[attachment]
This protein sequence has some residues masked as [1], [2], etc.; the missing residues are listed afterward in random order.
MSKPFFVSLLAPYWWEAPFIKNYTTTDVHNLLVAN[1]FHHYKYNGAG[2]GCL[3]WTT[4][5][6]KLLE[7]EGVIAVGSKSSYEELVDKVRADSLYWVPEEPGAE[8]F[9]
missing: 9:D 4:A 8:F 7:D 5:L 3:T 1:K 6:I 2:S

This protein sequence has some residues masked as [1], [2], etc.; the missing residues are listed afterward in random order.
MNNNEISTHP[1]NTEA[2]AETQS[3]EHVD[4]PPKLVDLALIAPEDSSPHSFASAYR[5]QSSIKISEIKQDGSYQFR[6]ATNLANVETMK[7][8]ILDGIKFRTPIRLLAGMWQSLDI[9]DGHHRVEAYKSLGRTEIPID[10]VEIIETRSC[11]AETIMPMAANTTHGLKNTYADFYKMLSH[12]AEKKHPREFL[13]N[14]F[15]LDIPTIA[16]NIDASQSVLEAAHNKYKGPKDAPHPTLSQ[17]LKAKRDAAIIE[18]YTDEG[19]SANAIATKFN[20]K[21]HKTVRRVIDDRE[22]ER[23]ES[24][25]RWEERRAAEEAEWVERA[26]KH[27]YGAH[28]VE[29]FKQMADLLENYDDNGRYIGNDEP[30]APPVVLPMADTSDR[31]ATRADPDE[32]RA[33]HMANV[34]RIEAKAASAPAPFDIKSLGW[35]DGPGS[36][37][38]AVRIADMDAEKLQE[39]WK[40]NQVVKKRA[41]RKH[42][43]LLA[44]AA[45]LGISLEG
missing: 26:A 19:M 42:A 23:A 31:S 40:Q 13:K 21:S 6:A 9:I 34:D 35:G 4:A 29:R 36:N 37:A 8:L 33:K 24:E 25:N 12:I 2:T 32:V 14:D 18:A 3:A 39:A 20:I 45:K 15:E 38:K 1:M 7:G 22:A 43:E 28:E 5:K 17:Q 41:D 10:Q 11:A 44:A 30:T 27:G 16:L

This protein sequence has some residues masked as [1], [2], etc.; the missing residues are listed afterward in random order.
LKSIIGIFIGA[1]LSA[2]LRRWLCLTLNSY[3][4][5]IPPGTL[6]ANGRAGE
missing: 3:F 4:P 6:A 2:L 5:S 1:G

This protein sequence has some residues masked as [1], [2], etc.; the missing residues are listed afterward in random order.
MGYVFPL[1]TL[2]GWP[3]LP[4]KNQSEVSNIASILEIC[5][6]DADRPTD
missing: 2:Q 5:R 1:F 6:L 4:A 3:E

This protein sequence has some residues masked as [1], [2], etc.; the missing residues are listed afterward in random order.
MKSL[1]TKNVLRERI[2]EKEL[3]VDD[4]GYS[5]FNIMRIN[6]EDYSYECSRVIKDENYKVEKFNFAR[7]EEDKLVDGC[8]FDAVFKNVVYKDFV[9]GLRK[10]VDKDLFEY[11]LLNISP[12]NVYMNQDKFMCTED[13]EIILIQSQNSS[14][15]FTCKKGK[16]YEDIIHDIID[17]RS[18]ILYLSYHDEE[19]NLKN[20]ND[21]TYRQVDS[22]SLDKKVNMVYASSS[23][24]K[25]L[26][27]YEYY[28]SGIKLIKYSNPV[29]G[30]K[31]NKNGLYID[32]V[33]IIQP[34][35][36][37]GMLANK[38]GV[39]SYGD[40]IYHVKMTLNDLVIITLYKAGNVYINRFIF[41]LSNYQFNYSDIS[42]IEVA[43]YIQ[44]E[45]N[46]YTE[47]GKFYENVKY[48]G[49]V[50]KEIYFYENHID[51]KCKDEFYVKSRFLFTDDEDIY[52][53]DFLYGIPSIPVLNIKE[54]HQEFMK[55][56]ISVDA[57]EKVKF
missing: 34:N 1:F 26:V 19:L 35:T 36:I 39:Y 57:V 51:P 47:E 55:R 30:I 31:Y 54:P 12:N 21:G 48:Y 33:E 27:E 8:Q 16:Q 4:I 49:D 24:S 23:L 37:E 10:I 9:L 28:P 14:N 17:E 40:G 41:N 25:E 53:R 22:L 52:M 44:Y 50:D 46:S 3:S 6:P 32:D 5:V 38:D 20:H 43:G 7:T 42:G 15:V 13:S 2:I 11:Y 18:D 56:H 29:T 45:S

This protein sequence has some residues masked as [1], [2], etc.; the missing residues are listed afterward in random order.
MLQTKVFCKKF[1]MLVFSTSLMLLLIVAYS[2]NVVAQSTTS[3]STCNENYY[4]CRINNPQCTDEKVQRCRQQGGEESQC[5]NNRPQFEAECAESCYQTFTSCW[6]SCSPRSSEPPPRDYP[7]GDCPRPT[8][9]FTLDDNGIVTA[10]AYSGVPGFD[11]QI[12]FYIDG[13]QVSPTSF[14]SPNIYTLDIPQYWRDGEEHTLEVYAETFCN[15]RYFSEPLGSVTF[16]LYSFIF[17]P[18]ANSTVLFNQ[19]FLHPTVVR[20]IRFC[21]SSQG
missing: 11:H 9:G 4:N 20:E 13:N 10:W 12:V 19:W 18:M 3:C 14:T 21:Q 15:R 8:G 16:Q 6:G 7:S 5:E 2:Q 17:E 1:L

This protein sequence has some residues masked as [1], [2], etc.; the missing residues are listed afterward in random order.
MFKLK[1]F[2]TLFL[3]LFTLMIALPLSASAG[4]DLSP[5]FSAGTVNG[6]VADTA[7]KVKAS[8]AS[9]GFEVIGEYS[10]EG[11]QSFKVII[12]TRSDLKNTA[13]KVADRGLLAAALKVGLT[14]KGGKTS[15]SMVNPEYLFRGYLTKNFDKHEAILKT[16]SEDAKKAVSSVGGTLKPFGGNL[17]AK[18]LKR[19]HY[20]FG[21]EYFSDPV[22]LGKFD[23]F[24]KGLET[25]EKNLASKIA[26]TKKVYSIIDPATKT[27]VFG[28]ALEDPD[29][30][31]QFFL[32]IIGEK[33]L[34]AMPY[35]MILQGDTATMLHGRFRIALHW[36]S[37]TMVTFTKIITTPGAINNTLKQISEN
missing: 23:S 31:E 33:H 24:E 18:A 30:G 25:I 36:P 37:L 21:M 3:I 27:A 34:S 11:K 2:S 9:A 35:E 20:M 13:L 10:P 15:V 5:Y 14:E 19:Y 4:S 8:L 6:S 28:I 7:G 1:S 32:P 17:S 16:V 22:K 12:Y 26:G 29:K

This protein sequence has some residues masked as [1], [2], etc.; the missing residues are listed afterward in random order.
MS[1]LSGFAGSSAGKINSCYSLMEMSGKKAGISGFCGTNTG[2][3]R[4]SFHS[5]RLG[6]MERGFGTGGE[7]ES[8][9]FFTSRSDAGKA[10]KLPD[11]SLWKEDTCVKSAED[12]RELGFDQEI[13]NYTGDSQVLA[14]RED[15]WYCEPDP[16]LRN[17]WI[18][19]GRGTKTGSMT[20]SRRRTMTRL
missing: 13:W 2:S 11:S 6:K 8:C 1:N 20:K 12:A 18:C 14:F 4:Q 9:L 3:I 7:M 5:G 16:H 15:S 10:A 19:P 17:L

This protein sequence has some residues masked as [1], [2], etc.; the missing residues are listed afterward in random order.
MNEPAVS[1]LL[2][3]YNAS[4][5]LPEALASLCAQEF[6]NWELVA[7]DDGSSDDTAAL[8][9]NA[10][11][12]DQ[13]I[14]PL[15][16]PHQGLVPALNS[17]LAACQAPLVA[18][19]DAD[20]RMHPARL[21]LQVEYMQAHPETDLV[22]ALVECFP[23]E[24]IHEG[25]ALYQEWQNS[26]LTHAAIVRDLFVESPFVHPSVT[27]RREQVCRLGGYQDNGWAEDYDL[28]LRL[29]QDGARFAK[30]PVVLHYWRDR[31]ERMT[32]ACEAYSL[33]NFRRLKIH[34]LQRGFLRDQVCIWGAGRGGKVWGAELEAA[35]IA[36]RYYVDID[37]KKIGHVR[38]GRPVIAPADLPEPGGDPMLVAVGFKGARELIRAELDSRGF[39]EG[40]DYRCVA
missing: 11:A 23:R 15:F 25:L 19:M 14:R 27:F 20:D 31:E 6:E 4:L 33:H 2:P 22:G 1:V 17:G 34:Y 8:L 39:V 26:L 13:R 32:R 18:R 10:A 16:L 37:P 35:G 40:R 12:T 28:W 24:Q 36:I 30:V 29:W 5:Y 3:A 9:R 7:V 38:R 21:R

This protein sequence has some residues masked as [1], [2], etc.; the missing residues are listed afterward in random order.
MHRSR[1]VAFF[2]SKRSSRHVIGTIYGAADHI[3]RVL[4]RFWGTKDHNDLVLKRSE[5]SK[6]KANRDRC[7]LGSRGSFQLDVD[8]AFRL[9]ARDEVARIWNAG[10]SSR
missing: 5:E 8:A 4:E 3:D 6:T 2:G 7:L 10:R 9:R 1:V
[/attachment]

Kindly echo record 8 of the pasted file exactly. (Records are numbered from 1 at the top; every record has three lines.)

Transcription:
This protein sequence has some residues masked as [1], [2], etc.; the missing residues are listed afterward in random order.
MS[1]LSGFAGSSAGKINSCYSLMEMSGKKAGISGFCGTNTG[2][3]R[4]SFHS[5]RLG[6]MERGFGTGGE[7]ES[8][9]FFTSRSDAGKA[10]KLPD[11]SLWKEDTCVKSAED[12]RELGFDQEI[13]NYTGDSQVLA[14]RED[15]WYCEPDP[16]LRN[17]WI[18][19]GRGTKTGSMT[20]SRRRTMTRL
missing: 13:W 2:S 11:S 6:K 8:C 1:N 20:K 12:A 18:C 14:F 4:Q 9:L 3:I 7:M 5:G 16:H 15:S 10:A 19:P 17:L